End of life care

This is a discussion on End of life care within the Off Topic & Humor Discussion forums, part of the The Back Porch category; Great thread topic. Even if you have made plans, filled out papers, talked to your doc, do what I myself have been putting off. You ...

Page 2 of 2 FirstFirst 12
Results 16 to 26 of 26

Thread: End of life care

  1. #16
    VIP Member
    Array Hopyard's Avatar
    Join Date
    Jun 2006
    Location
    Disappeared
    Posts
    11,601
    Great thread topic. Even if you have made plans, filled out papers, talked to your doc, do what I myself have been putting off. You need to go through the stuff periodically and make sure they still are current with your state's present law; that your doc still has the stuff on file and you haven't switched docs, hospitals etc., that your spouse or designated decision maker really is on the same page with you and actually is the person named in the documents you filled out 10 years ago.

    And assume nothing. My mother had papers which she gave her doc and asked to be inserted into her medical records. When I later asked about these the doc, the records dept., and everyone at the large multi-doc clinic went "duh," we can't find them.
    Fortunately, they were not needed.

    We all hope we will go the way my grand dad did. He sat down on the bed, told my grandmother he never felt better in his life, and when she turned to answer him he was dead. But, most of us won't go that peacefully. And some will want to hang on beyond all reason for every second. So, make sure your family and care givers know your wishes.

  2. Remove Ads

  3. #17
    Distinguished Member Array Der Alte's Avatar
    Join Date
    May 2007
    Location
    Goldsboro, NC
    Posts
    1,843
    At least I don't have to worry about Obamacare cutting off my medical care at 70 - I turned 77 this past april :). Good info doc - hope a lot of people pay attention.
    Its a shame that youth is wasted on the young.

  4. #18
    Ex Member Array F350's Avatar
    Join Date
    Jan 2005
    Location
    Rocky Mountain High in Colorado
    Posts
    1,706
    Before coming over I had a living will and advance directive drawn up, signed and notarized and a copy is in my file at the doctors office and I have discussed it with my physician and my wife is fully aware of my wishes. One thing I have had to make explicit to all involved is "If I suffer any kind of brain injury with a likelihood of 50% or less recovery of mental/physical ability there is to be NO attempt to save my life". If my wishes are not followed and if I recover use of my right index finger someone is in deep doo doo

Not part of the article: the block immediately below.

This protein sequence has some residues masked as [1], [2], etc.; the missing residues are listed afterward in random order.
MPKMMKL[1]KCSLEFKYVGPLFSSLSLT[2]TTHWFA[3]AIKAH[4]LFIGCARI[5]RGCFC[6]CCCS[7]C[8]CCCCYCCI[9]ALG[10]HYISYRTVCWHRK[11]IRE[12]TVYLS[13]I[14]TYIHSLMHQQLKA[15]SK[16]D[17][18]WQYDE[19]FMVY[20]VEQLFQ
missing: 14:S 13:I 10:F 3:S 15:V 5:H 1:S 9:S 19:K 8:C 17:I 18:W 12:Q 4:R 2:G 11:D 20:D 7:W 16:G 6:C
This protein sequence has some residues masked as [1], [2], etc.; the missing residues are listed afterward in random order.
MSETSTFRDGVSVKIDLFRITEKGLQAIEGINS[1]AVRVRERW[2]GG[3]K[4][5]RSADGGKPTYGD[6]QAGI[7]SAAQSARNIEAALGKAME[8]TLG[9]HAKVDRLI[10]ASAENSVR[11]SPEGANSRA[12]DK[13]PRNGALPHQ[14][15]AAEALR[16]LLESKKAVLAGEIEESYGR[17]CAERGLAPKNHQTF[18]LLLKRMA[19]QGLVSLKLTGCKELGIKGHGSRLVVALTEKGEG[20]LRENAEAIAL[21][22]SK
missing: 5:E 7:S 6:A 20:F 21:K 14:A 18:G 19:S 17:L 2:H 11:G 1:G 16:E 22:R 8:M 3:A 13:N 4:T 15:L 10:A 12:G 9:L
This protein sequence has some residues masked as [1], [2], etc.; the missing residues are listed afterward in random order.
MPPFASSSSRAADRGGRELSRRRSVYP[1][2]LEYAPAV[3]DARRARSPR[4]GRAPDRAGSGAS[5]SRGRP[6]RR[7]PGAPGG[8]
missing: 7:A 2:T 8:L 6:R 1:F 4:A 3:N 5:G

I have also stipulated that when I die my body is to be striped of all usable parts; organs, bones & skin and what is left to be cremated and scattered in a state or national forest.

  5. #19
    Distinguished Member Array GunGeezer's Avatar
    Join Date
    Oct 2009
    Location
    Florida
    Posts
    1,249
    I recently found myself thrust into a similar situation. My brother who was only 18 mos. older than me had an onset of several health problems in a short period of time. A small stroke, a slight heart attack, mild diabetes which all apparently contributed to early onset Alzheimer's related dimentia. He was judged incompetent and with no other relatives I was court appointed as his legal guardian. This past November, at the assisted living facility at which he resided, he had a massive stroke. The doctors wanted to insert a feeding tube and breathing tube to keep him alive while they assessed the damage. They said it would take from several days to several weeks to determine how much brain damage he had and what their plan for his care would be. I contacted his primary care physician who concurred with the hospital staff. Let me just say that I never want to be in a position where I had to make a life and death decision for anyone, especially a close relative. Before his stroke, my brother was incontinent, he didn't recognize anyone except my wife and myself and he never left his room and rarely got out of his bed. His TV was left on 24/7 and he had no idea what was playing at any given time. In short, he had no quality of life. And that was what he would have had to look forward to if the doctor's could manage to save his life. I contacted the local Hospice and reviewed his case with one of their councilors. They agreed with me whole-heartedly that my brother was a perfect candidate for the Hospice program and we had him transported to their facility that same day. The Hospice facility seemed more like a fancy motel room than a medical facility. I swear that unhooked from all but the necessary vital sign devices, my brother, though in a coma, was relaxed and calm. His face had a sereneness about it that I hadn't seen for years. He passed away the next day. His primary care physician called me a few days later and thanked me for doing the right thing.

  6. #20
    Moderator
    Array RETSUPT99's Avatar
    Join Date
    Jul 2006
    Location
    Central Florida
    Posts
    44,556
    At my age, it's more than just food for thought.
    Thanks for the thread.
    The last Blood Moon Tetrad for this millennium starts in April 2014 and ends in September 2015...according to NASA.

    ***********************************
    Certified Glock Armorer
    NRA Life Member[/B]

  7. #21
    Senior Member Array jhh3rd's Avatar
    Join Date
    Jun 2006
    Location
    nc
    Posts
    651